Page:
The kendo equipment

The ones that practice kendo can not be confound: the swords, the uniform and the armour distinguish them to other practitioners of martial arts. The swords are of two kinds: bokken (bokkuto) and shinai. The first in made of oak or other strong wood and is used in pre-estabilished exercises named kata. The second is made from four slats of bamboo or carbon fiber and it is used for all the other parts of the training, including competitions. The uniform is composed of hakama (a pair of very large trousers) and keikogi. The protection is ensured by an armour named bogu that has four elements: helmet (men), protection for the abdomen (do), the one for the hips and thighs (tare) and thickly gloves (kote).

Modern kendo practice

The most appropriate places to practice kendo are the purpose-built dojos, but the gyms or other locations are used constantly. An appopriate location has a wooden floor clean and flexible, suitable for the distinctive stamping footwork used by the bare-footed practitioners.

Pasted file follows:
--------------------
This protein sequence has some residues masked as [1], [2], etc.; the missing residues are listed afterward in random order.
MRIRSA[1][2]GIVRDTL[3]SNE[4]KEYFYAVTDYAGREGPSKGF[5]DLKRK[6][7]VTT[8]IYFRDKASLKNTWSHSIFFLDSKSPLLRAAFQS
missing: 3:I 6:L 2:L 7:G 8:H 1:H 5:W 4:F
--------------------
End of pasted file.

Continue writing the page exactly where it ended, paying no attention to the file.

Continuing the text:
In modern kendo, there are strikes (or cuts) and thrusts. Strikes are allowed only to be made on specified target areas, or datotsu-bui on the wrists, head or body, all of which are protected by bogu.

[lighbox=images/kendo_lovituri.png] The main strikes and cuts in kendo are: osho-men (or men) – a verical strike that starts from the top of the head and theoretical ends in the area of the chest; hidari-men – a cut on the diagonal that starts on the left side of the opponent's head; migi-men – a cut on the diagonal that starts on the right side of the opponent's head; migi-do – a cut on the diagonal applied on the right part of the opponent's body; hidari-do - a cut on the diagonal applied on the left part of the opponent's body; kote – a cut on the right wrist; hidari-kote – a cut on the left wrist when it is on rise position (for example jodan-no-kamae or jodan, when the hands are rise over the head) and tsuki – a poked strike on the base of the neck. However, since an incorrectly performed tsuki can injure the neck, the thrusting techniques in free practice and competitions are often restricted to 1 dan or more kendoka.